Self-objectification and eating disorder pathology in an ethnically diverse sample of adult women: Cross-sectional and short-term longitudinal associations

Lisa Smith Kilpela, Rachel Calogero, Salomé A. Wilfred, Christina L. Verzijl, Willie J. Hale, Carolyn Black Becker

Research output: Contribution to journalArticlepeer-review


Background: Extensive support exists for objectification theory's original aim of explaining patterns of women's mental health risk through a sociocultural lens. One pathway in objectification theory proposes a mediational role of body shame in the relationship between self-objectification and eating disorder (ED) pathology. Robust past cross-sectional research supports this proposed pathway, but largely in non-Hispanic Caucasian, college-aged samples; this pathway has yet to be empirically demonstrated longitudinally. Given previously documented concerns regarding direct measurement of body shame, we tested two measures of body shame as mediators in both cross-sectional and longitudinal models in a diverse sample of adult women. Method: Utilizing snowball sampling via email, we recruited age and racially/ethnically diverse women predominantly within the United States. Participants completed online surveys assessing self-objectification (operationalized as body surveillance), body shame, and ED pathology at baseline, 3-months and 6-months. Results: Racial/ethnic minority (n = 139) and non-Hispanic Caucasian (n = 181) adult women completed the measures. Cross-sectional moderated mediation models indicated that racial/ethnic status did not moderate relationships, and that body shame significantly mediated the relation between body surveillance and ED pathology at each time point. The longitudinal model, analyzed using cross-lagged panel analyses, was nonsignificant, as body surveillance failed to predict future body shame when controlling for past body shame. Conclusions: Racial/ethnic status did not moderate relations at any time point. Cross-sectional findings replicated past research; the longitudinal model did not support a core mediation pathway linking self-objectification to ED pathology through body shame. Because self-objectification putatively develops earlier in life, future research also should examine these relations in younger diverse samples over a longer time period.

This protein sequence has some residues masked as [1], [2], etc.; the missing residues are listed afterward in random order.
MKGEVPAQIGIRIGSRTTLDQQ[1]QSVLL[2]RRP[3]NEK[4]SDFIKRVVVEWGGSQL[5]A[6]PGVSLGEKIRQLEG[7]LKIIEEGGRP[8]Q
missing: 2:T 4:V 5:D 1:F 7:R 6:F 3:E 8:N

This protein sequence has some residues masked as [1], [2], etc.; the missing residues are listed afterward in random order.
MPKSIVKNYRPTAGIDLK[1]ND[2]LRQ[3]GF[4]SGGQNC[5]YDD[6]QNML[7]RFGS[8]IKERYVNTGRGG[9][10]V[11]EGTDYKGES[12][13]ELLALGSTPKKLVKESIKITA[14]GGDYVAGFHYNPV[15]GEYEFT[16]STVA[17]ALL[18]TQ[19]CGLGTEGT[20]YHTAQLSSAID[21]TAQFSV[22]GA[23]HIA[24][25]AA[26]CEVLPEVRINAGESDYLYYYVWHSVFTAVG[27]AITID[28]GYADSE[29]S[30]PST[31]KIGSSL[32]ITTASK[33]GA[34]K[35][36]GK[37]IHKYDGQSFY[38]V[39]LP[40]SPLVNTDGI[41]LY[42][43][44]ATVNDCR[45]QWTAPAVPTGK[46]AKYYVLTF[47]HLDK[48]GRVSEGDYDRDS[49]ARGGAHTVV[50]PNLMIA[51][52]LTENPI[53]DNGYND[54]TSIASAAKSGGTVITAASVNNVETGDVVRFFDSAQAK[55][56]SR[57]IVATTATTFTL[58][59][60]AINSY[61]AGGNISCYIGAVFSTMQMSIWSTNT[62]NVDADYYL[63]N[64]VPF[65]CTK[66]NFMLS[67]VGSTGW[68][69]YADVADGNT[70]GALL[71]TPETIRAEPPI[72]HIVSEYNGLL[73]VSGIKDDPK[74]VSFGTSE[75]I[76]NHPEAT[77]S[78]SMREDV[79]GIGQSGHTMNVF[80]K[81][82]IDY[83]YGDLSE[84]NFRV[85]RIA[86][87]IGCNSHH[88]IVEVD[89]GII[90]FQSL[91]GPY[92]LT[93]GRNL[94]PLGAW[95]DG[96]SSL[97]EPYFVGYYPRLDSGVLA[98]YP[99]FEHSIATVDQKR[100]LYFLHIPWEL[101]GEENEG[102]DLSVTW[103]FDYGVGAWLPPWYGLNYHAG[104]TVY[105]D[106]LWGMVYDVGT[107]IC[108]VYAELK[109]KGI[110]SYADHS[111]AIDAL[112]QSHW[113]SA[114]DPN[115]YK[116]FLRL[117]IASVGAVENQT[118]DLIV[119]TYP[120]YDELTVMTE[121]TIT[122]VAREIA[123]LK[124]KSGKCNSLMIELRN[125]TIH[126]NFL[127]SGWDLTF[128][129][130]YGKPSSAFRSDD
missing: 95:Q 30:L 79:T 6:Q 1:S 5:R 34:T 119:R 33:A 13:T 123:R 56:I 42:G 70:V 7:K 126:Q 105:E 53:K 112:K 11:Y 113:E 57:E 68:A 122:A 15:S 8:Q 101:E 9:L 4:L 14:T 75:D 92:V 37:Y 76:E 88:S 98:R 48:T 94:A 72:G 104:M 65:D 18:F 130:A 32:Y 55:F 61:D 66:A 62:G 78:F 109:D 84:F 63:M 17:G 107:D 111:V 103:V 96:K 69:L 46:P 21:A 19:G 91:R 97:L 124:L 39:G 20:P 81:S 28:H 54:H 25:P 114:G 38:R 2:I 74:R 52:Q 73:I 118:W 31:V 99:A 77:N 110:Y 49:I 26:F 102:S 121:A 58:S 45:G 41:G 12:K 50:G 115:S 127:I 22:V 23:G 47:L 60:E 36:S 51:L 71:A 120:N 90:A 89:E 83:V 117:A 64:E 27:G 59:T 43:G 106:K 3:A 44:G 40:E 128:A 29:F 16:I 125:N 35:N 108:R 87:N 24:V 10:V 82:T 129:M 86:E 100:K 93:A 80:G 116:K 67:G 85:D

Original languageEnglish (US)
Article number45
JournalJournal of Eating Disorders
Issue number1
StatePublished - Dec 3 2019


  • Body shame
  • Eating disorder pathology
  • Longitudinal mediation
  • Racial and ethnic minority
  • Self-objectification

ASJC Scopus subject areas

  • Nutrition and Dietetics
  • Psychiatry and Mental health
  • Behavioral Neuroscience


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